THE Government must get its policy on broadband right by ensuring that everyone has access to adequate broadband as a new report from the Federation of Small Businesses (FSB) shows online trade is vital for growth.
In a new report, ‘Small businesses and online trading’, the FSB has raised concerns that lack of broadband coverage and slow broadband speeds are putting off small firms from trading online – and so expanding their business. For nine per cent of small firms, current generation broadband – up to 24Mbps – is not available across any of their sites and 22 per cent said it is not available on at least one. Around a quarter of small businesses only have access to speeds of up to 2Mbps – acting as a major barrier to trading online.
The FSB is concerned that the Government is not doing enough to ensure that the UK has a seamless broadband infrastructure, and one which avoids a divide between rural and urban areas.
Amir Butt, Peterborough Branch Vice Chairman, Federation of Small Businesses, said: “Online trading has helped to empower small businesses to find new markets, sell new products, try new models and compete on an equal footing with larger businesses. Online trade has great potentials for small businesses but it still has its barriers. These must be removed. The FSB is calling on the Government to ensure that all small businesses are connected and have access to the broadband speeds they need to allow those that want to, to do business online.”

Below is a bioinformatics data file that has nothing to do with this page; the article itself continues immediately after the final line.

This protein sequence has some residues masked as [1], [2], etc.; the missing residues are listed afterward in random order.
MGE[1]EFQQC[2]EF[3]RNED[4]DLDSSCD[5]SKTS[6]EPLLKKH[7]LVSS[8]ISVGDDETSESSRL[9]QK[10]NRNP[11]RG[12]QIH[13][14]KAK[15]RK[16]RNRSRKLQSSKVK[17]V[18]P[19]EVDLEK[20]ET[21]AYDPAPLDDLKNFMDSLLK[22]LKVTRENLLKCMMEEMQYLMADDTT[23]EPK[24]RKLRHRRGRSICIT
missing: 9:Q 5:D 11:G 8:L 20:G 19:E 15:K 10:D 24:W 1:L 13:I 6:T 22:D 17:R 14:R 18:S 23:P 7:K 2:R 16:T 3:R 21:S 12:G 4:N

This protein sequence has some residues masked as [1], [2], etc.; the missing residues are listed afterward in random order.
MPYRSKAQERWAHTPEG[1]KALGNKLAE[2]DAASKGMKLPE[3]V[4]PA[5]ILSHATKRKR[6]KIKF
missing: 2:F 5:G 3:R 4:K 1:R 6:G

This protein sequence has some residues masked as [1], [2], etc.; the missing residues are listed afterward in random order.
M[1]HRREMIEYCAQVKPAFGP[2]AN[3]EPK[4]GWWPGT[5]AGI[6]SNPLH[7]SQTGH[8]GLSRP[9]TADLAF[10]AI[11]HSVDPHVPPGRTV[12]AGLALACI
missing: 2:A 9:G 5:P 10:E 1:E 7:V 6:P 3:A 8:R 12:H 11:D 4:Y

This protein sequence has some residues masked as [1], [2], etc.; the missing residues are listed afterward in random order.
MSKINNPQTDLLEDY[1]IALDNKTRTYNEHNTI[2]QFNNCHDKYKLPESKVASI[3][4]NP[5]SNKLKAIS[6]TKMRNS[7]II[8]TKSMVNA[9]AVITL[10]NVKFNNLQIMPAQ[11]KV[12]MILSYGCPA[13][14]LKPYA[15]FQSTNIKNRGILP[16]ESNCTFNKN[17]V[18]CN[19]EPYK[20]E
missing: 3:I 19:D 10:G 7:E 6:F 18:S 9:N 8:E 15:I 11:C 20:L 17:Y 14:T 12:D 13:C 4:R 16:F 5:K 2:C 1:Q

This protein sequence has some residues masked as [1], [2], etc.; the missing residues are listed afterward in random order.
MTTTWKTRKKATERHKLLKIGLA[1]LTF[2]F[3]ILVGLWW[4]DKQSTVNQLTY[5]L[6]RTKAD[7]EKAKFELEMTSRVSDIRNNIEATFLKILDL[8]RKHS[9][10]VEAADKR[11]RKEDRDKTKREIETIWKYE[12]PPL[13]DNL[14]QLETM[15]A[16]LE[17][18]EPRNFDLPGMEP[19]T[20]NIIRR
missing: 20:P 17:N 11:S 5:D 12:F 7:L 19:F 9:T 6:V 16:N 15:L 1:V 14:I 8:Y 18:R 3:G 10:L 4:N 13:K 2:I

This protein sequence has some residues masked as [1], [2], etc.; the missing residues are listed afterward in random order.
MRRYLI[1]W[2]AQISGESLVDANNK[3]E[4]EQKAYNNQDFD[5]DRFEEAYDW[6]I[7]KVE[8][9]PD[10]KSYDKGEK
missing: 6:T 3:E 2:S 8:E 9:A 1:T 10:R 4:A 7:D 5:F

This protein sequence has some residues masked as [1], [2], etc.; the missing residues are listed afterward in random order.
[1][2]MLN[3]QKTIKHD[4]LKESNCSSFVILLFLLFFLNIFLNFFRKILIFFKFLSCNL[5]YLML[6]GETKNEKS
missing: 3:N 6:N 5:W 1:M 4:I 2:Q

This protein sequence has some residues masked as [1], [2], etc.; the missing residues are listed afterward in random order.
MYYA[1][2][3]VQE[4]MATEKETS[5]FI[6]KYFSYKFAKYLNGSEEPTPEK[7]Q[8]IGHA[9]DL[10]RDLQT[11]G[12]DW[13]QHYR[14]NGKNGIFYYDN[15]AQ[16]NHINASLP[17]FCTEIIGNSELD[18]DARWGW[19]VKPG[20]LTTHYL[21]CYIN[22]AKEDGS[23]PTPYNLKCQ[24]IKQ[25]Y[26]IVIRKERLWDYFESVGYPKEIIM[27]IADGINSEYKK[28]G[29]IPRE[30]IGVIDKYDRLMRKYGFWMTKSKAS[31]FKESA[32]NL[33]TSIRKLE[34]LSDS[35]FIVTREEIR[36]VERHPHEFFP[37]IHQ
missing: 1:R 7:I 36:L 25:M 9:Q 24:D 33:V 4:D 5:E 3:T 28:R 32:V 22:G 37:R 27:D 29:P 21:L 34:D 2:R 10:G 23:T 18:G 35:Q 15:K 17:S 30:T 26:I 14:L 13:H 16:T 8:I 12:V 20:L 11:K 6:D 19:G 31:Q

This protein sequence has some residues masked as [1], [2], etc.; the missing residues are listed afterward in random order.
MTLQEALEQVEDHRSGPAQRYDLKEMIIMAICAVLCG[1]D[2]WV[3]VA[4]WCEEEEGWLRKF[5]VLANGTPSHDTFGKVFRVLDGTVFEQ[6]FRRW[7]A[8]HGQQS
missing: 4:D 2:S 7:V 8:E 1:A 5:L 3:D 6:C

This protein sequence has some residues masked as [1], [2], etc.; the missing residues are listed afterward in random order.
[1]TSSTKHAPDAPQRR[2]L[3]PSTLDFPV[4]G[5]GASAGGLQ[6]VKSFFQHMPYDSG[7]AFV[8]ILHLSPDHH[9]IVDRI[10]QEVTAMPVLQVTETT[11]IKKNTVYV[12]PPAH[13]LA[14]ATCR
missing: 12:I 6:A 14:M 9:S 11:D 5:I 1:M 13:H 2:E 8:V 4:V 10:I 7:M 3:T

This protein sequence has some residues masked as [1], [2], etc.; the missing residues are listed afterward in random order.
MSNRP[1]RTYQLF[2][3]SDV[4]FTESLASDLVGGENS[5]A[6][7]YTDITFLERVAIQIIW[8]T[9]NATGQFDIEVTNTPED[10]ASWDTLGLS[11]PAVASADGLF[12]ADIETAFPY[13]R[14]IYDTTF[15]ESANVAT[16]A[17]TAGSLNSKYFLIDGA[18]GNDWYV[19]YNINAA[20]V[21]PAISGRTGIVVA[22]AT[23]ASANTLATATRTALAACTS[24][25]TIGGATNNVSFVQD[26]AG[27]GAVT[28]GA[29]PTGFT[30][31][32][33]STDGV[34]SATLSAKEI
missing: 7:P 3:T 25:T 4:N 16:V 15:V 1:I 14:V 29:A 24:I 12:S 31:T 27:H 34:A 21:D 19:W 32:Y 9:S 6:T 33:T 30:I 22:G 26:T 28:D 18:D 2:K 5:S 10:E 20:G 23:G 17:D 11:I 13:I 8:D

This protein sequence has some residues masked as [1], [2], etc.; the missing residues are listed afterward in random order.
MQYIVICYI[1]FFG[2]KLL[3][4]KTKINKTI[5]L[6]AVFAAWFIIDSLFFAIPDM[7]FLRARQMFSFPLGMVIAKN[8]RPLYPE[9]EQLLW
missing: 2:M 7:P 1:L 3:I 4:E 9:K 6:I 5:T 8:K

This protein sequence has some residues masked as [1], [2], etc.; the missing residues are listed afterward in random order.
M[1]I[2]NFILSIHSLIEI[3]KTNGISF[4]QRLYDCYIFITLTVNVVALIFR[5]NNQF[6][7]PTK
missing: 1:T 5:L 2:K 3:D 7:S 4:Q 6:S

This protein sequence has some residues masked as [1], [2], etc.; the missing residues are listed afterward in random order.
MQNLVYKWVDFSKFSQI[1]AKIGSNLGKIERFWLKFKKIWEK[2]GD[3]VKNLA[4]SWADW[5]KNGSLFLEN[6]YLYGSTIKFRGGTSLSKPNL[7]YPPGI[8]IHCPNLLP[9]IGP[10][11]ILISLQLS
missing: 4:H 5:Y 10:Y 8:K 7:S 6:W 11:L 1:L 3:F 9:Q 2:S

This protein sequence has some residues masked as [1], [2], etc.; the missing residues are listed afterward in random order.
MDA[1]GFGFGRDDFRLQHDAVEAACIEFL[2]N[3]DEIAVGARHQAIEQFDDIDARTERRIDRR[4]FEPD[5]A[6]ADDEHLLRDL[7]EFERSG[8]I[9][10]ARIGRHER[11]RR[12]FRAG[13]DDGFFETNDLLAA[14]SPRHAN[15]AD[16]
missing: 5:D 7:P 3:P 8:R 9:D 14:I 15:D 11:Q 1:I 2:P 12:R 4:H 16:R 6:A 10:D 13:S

The Government has made a commitment to ensure there is universal broadband coverage by 2015, and superfast broadband coverage for 90 per cent of the population in each local authority by 2015. However, the FSB is concerned that a divide will still remain between urban and rural areas as more urban parts of the country receive superfast broadband and rural areas are left in the ‘digital’ dark.
In its Autumn Statement, the Government announced a further £100 million for up to 10 ‘super connected cities’ that will receive speeds of 80-100Mbps. It also announced that it would open its £20 million Rural Community Broadband Fund (RCBF) for the hardest to reach rural areas. The FSB is concerned that the £20 million RCBF is not enough to meet the challenge of the digital divide and questions whether some of the £100 million wouldn’t be better spent in areas where the market won’t reach.